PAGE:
.evt format has the advantage that all possible data including binary data is preserved. One disadvantage is that the data can only be viewed one log file at a time and only by the event viewer. If old .evt logs are viewed at a later date, it is possible that the descriptions displayed will not match what would have been seen if the .evt log had been viewed at the point in time where the .evt file was archived. Descriptions are stored in .dll files of the operating system, not in the .evt data. Depending on when the archives are viewed, the "true-to-at-point-of-archiving" is questionable. If you backup the server and the event logs and use the restored server to view the restored event logs, the accuracy of what you are viewing is guaranteed. Keep lots of tapes. Verify that you can restore the server archived. This will satisfy the most rigourous legal and forensics requirements IF the chain of control is maintained. If the tapes are dumped and stored under lose control, forget it.
Text and comma-delimited formats discard binary data which may be inappropriate for forensic or legal requirements. Comma-delimited data can be easily moved to databases such as SQL for centralized processing. It is possible to manually or programmatically to process such centralized data for patterns of activity (intrusions) that are difficult or impossible in isolation. More and more commercial products use this approach. Text format has the advantage of simplicity. It can also be a starting point for processing using mature unix-oriented data manipulation utilities. A mixed situation is the use of tools like dumpel.exe which can dump event log file data. It dumps the text data and translates the much of the hex data to readable text formats.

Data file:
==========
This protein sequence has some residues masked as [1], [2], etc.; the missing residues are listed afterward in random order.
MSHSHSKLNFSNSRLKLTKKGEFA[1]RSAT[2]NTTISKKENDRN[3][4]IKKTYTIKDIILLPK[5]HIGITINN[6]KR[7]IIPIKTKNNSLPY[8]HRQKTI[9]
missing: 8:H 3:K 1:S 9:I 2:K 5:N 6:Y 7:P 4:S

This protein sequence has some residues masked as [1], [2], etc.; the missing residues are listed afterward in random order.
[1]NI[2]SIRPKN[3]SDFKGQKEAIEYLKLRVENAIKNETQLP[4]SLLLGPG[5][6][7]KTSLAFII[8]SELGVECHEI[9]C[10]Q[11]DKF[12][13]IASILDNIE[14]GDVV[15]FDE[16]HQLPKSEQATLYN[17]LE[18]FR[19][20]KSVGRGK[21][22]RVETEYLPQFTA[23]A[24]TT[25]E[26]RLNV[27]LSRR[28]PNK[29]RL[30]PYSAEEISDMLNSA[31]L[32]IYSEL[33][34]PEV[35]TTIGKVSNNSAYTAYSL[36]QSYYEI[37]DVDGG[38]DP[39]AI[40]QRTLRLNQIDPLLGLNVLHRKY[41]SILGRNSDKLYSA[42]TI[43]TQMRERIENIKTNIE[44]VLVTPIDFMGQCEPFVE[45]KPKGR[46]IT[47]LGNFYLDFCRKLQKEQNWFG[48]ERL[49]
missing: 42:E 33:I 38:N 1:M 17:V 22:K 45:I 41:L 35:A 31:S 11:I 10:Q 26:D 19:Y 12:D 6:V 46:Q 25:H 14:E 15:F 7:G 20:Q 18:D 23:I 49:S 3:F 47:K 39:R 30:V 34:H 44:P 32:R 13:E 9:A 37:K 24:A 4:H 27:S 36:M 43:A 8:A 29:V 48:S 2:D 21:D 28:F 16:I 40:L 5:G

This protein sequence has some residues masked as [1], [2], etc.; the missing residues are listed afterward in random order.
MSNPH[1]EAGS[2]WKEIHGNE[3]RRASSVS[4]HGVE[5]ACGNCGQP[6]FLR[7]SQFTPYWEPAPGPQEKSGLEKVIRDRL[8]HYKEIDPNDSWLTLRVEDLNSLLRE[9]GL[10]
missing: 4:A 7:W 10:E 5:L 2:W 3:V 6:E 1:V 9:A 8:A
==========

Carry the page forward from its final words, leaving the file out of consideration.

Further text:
My final point is that this is not an either-or situation. Save your checkpoint full backups and use extracted text or comma-delimited copies for programmatic processing. From a pure security perspective, extracting event logs to sql databases for security analysis is a best practice.
Check out these commercial products which support centralizing event log data
to sql databases:
Event Log Tips:
Archiving Event Logs
Event Log explained
How to Delete Corrupt Event Viewer Log Files
Restrict access to Application and System event logs
Security Event Descriptions
Security Events Logon Type Definitions
Security Log Location
Suppress Browser Event Log Messages
Suppress Prevent logging of print jobs
System events in NT4 SP4
User Authentication with Windows NT
User Rights, Definition and List
Frank Heyne has made available a Windows NT Eventlog FAQ .